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  • Writer's pictureThe San Juan Daily Star

Democrats protest after McCarthy grants Tucker Carlson access to Jan. 6 video


House Speaker Kevin McCarthy (R-Calif.) walks to the House Chamber at the U.S. Capitol in Washington, on Feb. 2, 2023.

By Luke Broadwater


Democrats on Capitol Hill expressed outrage Tuesday after Speaker Kevin McCarthy granted Fox News host Tucker Carlson and his staff access to thousands of hours of security footage from Jan. 6, 2021, when a mob of Trump supporters stormed the Capitol.


McCarthy, the newly elected Republican speaker, has been under intense pressure for weeks from his right flank to release the footage, which Carlson and other promoters of fringe theories allege is being hidden for nefarious reasons.


Federal prosecutors, citing the Capitol Police, have argued that the release of certain footage would reveal security procedures, including camera angles and politicians’ escape routes, that could subject the building to greater risk.


Rep. Hakeem Jeffries, D-N.Y., and the minority leader, condemned the release of the video in a letter to fellow Democrats saying that “extreme MAGA Republicans in the House have provided tens of thousands of hours of sensitive Capitol security footage to a Fox News personality who regularly peddles in conspiracy theories and pro-Putin rhetoric.”


Carlson, the highly rated cable host who has cast the Jan. 6 attack on the Capitol as part of a left-wing plot to discriminate against conservatives, has argued that authorities are lying about the attack. He produced a documentary insinuating the violence may have been part of a “false flag” operation carried out by the government.


Carlson said on his show Monday night that his producers have been reviewing the footage, which he said totaled some 44,000 hours, for “about a week,” and he said he would report back to viewers about what they learned next week.


“Some of our smartest producers have been there looking at this stuff and trying to figure out what it means and how it contradicts or not the story we’ve been told for more than two years,” he said. “We think already that in some ways that it does contradict that story.”


Carlson has been critical of McCarthy, particularly during his run for the speakership. The decision by the speaker to give him access to the footage was widely seen, at least in part, as an attempt to curry favor with the Fox News host.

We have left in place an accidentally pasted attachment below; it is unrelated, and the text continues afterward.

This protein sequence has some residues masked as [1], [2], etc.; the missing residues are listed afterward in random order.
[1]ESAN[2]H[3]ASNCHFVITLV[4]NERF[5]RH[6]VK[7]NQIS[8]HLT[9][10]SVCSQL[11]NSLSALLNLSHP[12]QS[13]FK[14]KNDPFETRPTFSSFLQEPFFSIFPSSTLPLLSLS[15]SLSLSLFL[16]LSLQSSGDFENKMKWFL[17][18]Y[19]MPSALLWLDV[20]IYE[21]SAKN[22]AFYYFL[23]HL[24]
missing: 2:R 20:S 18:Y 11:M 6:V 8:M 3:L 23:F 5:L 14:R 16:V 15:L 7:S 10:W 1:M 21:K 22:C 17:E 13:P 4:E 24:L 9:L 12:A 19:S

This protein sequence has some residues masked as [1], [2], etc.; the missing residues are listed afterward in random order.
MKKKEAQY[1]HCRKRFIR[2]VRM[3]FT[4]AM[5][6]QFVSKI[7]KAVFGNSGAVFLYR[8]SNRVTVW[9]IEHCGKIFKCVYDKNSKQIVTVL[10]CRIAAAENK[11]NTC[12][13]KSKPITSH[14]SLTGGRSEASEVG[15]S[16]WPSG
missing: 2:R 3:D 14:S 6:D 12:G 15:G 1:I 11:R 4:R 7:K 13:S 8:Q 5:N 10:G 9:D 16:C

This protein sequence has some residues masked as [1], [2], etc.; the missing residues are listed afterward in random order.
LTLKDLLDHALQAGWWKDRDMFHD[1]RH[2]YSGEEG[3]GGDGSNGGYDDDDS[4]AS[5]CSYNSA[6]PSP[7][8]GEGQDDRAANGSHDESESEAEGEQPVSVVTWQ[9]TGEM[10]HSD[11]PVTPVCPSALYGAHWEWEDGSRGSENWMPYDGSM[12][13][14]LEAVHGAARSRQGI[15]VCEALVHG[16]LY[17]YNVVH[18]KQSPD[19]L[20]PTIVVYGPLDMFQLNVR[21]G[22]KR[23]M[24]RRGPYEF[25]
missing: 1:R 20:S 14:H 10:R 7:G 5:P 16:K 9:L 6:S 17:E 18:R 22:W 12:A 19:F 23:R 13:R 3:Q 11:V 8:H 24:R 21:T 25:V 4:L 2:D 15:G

Hard-right members of Congress celebrated word of McCarthy’s decision.


“For all of you that doubted we would release the tapes. Here you go!” Rep. Marjorie Taylor Greene, R-Ga., wrote on Twitter, sharing an Axios article. “I’m very happy to be right again in my support for Kevin McCarthy as our Speaker. Americans deserve to see the truth, not a one sided narrative and unfair two tiered justice system.”


McCarthy has not given other media outlets access to the same footage, though criminal defendants, by law, must have access to any exculpatory information about their activities.


The Justice Department has also given hundreds of Jan. 6 defendants access to all of the videos in its possession, though the footage can be used only as part of court cases and is shielded from public release by a protective order.


News organizations, including The New York Times, have repeatedly sought in court to make video from Jan. 6 public.


Spokespersons for McCarthy did not respond to a request for comment.


People familiar with the video say large portions of it are uneventful, depicting empty hallways or protesters behaving peacefully. There is also much footage, from various sources, of intense violence that day, when more than 150 police officers suffered injuries fighting off the mob.


McCarthy’s move came in stark contrast to how Democrats approached the security video while they were in charge of the House.


Rep. Zoe Lofgren, D-Calif., and a member of the now-disbanded House Jan. 6 committee, said the panel had access to the tens of thousands of hours of footage. Committee members could view the video at a machine protected by a password.


Before the panel released any evidence publicly at a hearing, members consulted with the general counsel of the Capitol Police to make sure they would not harm Capitol security, Lofgren said.


“We were very careful with it,” she said, adding: “We were particularly focused on not showing sensitive areas involving the evacuation of the members of Congress in various places. That type of release could really provide a blueprint for bad guys on how to more successfully attack the Capitol.”


Those sentiments were echoed by Rep. Bennie Thompson, D-Miss., who was chair of the House Jan. 6 committee. He said his panel limited access to the footage to “a small handful of investigators and senior staff, and the public use of any footage was coordinated in advance with Capitol Police.”


“It’s hard to overstate the potential security risks if this material were to be used irresponsibly,” he said.


Chief J. Thomas Manger of the Capitol Police confirmed that Carlson’s show was granted access to the footage.


“When congressional leadership or congressional oversight committees ask for things like this, we must give it to them,” Manger said in a statement.



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